Link: http://www.liberty-human-rights.org.uk and http://www.aej-uk.org

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Long Live Instability!

Posted by jonathanfryer on Thursday, 12th February, 2009

chinese-liberal-democrats     Rather like Christmas, Chinese New Year tends to go on for several weeks, but the Chinese Liberal Democrats’ (CLD) banquet to celebrate the Year of the Ox in the Top of the Town restaurant in London’s Chinatown this evening certainly crowned the festive period.  CLD, in partnership with Ethnic Minority Liberal Democrats (EMLD), took the entire top floor of the venue and filled it. The food was superb and the proceedings were envigorated by a political debate, featuring speakers from Liberal Youth, in favour and against the motion that the Year of the Ox will see stability. I was pleased to see the motion heavily defeated, as I myself spoke from the floor arguing that the old Chinese curse ‘May you live in interesting times!’ should be turned on its head. Historically, China sought stability and harmony (that was the Communist regime’s excuse for crushing the Tiananmen democracy movement), but stability in Britain today would mean yet more years of hard New Labour, with all its illiberal policies and instincts. Instead, particularly in the run-up to June’s European elections, we need constructive instability in the UK: a challenge to the old Labour-Tory see-saw and a recognition and resurgence of liberal values, as enshrined in the LibDems.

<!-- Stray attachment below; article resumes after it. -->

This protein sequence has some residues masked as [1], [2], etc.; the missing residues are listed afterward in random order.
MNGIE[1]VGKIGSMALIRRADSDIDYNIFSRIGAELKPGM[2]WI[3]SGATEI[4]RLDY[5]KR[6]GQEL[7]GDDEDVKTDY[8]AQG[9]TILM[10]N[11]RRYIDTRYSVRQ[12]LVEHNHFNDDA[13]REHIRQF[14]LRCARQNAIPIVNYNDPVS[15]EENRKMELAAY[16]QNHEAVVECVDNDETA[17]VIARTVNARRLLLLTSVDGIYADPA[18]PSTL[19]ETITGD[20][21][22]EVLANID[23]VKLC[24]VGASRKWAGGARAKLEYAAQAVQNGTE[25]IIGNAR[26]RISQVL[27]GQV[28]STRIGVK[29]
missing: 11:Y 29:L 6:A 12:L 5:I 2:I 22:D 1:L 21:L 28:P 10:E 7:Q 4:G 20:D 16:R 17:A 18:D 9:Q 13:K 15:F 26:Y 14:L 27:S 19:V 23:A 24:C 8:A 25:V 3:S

Link: www.ethnicminority-libdems.org.uk